Foodie: The beauty of eggplant

Foodie: The beauty of eggplant
Eggplant parmigiana Italian style (Courtesy Photo)

By Elizabeth Holm

I have a husband who hates parmesan cheese. So, I was thrilled to discover that traditional Italian dishes, like eggplant parmigiana, taste fabulous without it. Eggplants, like tomatoes, are actually fruits that grow hanging from a vine. They are available fresh from Virginia farms and gardens through September, so this is the perfect month for a dish we associate with cooler weather. A simple combination of eggplant, mozzarella cheese and tomato sauce creates a meal that is both healthy and delicious.

Let’s first talk about what makes it healthy. Eggplant is a good source of fiber, B vitamins, and copper. It also contains numerous antioxidants that naturally protect the plants from disease and bacterial infection. When we eat eggplant, these antioxidants scavenge free radicals and protect our cells from damage that can lead to cancer and cardiovascular disease.

In particular, they prevent the oxidation of lipids or fats.
One antioxidant, nasunin, is found in the skin of dark purple eggplants. It has been shown in studies to protect the brain cells of rats. Our brains are made up primarily of lipids or fat. In fact, one reason we need an adequate intake of dietary fat is to nourish our brains.

The lipids in our brains are involved in transmitting messages via neurotransmitters such as serotonin and dopamine. However, these lipids are easily damaged by chemical reactions in the brain that involve oxygen. Nasunin appears to protect the membranes of brain cells, which may help prevent disease and allow our brains to
function optimally.

Eggplant is most delectable when in season. Storebought eggplant needs to be salted, allowed to sweat and then rinsed before cooking
to extract its bitter juices, but that is unnecessary with young eggplant fresh from the farmer’s market or picked from the garden.

I use a variety of eggplants including purple, lavender, egg-shaped and elongated. All are slightly different in taste and texture. Their mildly pungent flavors are perfect when combined with a sweet, freshly made basil tomato sauce.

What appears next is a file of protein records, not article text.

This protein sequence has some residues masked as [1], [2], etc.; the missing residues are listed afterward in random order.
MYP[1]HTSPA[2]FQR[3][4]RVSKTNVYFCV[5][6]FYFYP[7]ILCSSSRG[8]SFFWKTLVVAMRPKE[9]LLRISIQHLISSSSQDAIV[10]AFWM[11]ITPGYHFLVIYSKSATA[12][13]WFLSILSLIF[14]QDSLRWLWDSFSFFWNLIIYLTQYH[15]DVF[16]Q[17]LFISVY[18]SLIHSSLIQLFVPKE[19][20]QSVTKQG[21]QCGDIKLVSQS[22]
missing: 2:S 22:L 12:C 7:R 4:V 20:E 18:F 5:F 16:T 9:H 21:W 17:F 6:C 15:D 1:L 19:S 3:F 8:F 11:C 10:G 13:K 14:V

The meaty consistency of eggplant along with the gooey texture of fresh mozzarella creates a dish that is substantial, hearty and warms the soul. Serve it with fresh pasta, a green salad and a bowl of grated, fresh parmesan cheese — for those who like it.

Recipe – Italian style eggplant parmigiana


1 cup chopped onion
1 clove garlic, minced
4 cups skinned, chopped fresh
6 ounces tomato paste
Fresh basil leaves, chopped
Olive oil
2 pounds eggplant, sliced ¼ inch
1 pound shredded fresh mozzarella
Fresh oregano leaves, chopped


1. Sauté chopped onion and garlic in 2 T olive oil. Add chopped tomatoes, tomato paste and ¼ cup chopped basil. Simmer for 30 minutes.
2. Fill a cast iron skillet with ½ inch olive oil and heat over high heat. Fry the eggplant slices until browned on both sides. Add additional oil if necessary.
Place the fried eggplant on paper towels.
3. Place a layer of eggplant slices in a 6-cup baking dish. Add tomato sauce, followed by shredded mozzarella, oregano leaves and basil leaves 4. Repeat the layers of the eggplant, tomato sauce, cheese, oregano and basil.
Leave the oregano and basil off the final layer.
5. Bake the eggplant parmigiana at 400 degrees F until bubbling, about 20 minutes.
Let stand for 5 minutes. Sprinkle the top with oregano leaves and serve.

Elizabeth Holm is a registered dietitian and nutritionist in private practice in Alexandria. She can be reached at